Finished Oxford wherry and my experience

  • I finished up my Oxford Wherry a few weeks ago. I worked on it off and on since late October. This is the first stitch and glue boat I've made, so take any "tips" I may have with that in mind. I purchased the full kit with pre cut wood, build materials, and plans. I thought the plans and directions were well put together, even for a noob like me!

    Some observations that may help others just starting out:

    For sanding, I used an orbital sander for just about every sanding step. I found I could hold it very carefully to both make short work of excess epoxy, but also avoid removing too much excess wood. It may have helped that I was using an older cordless one that wasn't very powerful compared to corded ones.

    I poured the epoxy on when glassing the inside hull and found later that areas when I let it sit for maybe a 30 sec to a minute or so "soaking in" before I started spreading it ended up leaving what almost looked like water stains on the wood. You can only see it at certain angles so not a big deal. However, I minimized this on the exterior by spreading epoxy a bit quicker.

    I added too much epoxy when glassing the hull in places, which I think made the fiberglass float a bit, which then led to slightly wavy surface (and more work later when fairing). I should have gone easier on that first epoxy application. I'll know for next time.

    When you're mixing epoxy for fillets, and if you're like me, your first few batches won't be thick enough, and they'll end up slumping/running after application. If you're a first timer, you may need to add more wood flour and silica dust than you think you will. Go for a truly thick pasty peanut butter consistency.

    It's totally possible to glue the gunwales on by yourself if you have a few height adjustable "rest stools" to let the length hanging off to sit on. And you'll definitely need all 30 clamps. No skimping there.

    As above, after glassing my boat and then when moving on to the sanding and fairing step, I think portions where I floated the glass caused subtle waviness in the hull surface. This was impossible to just "sand out" as I'd sand down to fiberglass weave after not too long. Thus, I purchased Total Boat's fairing compound. You mix it to a light green color and apply it. (Now I tried making my own fairing compound with epoxy and lots of silica but even with large amounts of silica it ended up not holding and running downward.) I ended up applying the Total Boat product essentially all over the exterior.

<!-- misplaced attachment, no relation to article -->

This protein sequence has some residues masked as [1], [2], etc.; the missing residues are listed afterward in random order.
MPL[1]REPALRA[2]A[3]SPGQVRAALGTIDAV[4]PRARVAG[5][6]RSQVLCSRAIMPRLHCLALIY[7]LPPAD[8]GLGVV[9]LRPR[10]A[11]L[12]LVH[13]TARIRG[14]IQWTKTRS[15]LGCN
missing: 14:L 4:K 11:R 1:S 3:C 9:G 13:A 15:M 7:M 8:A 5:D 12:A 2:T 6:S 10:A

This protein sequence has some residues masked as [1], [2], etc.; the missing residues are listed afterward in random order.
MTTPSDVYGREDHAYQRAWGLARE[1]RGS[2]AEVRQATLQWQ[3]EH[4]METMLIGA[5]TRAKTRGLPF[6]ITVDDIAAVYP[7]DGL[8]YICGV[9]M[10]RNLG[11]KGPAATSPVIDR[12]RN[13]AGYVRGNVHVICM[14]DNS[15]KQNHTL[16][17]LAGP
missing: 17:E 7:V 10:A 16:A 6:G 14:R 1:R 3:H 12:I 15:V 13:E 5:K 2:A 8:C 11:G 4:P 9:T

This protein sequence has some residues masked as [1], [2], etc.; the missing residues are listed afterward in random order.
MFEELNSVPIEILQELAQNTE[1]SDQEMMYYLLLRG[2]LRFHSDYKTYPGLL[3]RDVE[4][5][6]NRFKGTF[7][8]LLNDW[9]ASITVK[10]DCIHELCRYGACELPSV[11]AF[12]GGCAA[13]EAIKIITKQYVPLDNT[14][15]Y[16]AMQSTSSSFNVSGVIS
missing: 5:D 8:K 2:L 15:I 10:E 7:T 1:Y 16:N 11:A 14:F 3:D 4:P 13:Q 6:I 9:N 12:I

I think I saved a decent amount of time by using a carbide bladed cabinet scraper, rather than a sander to take off the majority high spots of the exterior fairing compound and some epoxy. It also makes a perfect flat surface. And it's relatively quiet and creates shavings rather than dust, so slightly less messy. I still used an orbital sander after the scraper did the first largest portion of work.

    I determined the waterline mark with a (cheap Amazon) horizontal laser-line level that shot a red line from bow to stern, one side at a time. It worked well and was easier than an icy cold winter pond.

    I painted the exterior with topside paints from Kirby Paints, brushed on and then tipped out. Kirby paints was an easy company to work with and matched a yellow/gold to a local University color that I wanted. I put 5 coats of varnish on the inside from Interlux Schooner.

    All in all, this is doable project. My only other boat building experience was a few skin-on-frame kayaks, constructed with my dad as a teenager. This was quite a bit different from that. You'll have excellent product quality and support from Colin.

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